Five ways banks and fintechs are trying to slow climate change


Banks and fintechs are using technology to help their customers make more climate-friendly choices. They grant green loans, help consumers understand the impact of their transactions and encourage them to spend more environmentally friendly.

Climate awareness can attract young customers in particular: according to the Simon-Kucher Global Sustainability Study in 2021, 39% of Gen Z and 42% of Gen Y are willing to pay a premium for sustainability. Research and advisory firm Forrester found that Gen Z and Millennials who live in cities and have college or higher degrees are most likely to seek out green banking products — and make brand decisions based on in part on environmental considerations concerning the company or the product. The theme of the green bank is also topical with the passage the Inflation Reduction Act, which encourages energy-efficient home renovations and the purchase of electric and hybrid vehicles.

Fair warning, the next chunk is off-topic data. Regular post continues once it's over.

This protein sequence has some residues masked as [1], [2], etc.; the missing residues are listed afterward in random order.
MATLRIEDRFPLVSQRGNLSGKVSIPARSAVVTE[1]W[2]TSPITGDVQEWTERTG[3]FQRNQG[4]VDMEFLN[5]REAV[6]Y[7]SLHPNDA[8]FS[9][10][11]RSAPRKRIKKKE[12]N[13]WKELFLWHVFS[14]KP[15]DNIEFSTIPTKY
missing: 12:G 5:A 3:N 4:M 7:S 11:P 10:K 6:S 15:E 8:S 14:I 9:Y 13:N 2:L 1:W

Another motive for banks is to restore reputation.

“A lot of the big banks are getting criticized for their investment purchases and supporting big oil,” said Ariana-Michele Moore, retail banking and payments adviser at Aite-Novarica Group. “At the end of the day, banks would be better off partnering with companies and passing on their solution.”

She prefers tools that help consumers make better decisions up front, rather than compensating after the fact, but these are still useful for building awareness.

“Depository banks are going to be interested in solutions that drive the consumer to their apps and websites, so the more functionality they can add, the better,” Moore said. “Banks are supposed to be the trusted source of information. They can help educate consumers to make better decisions.”

Here are five ways banks and fintechs are using technology to help customers live more sustainable lives, plus a look at what might happen in the future.


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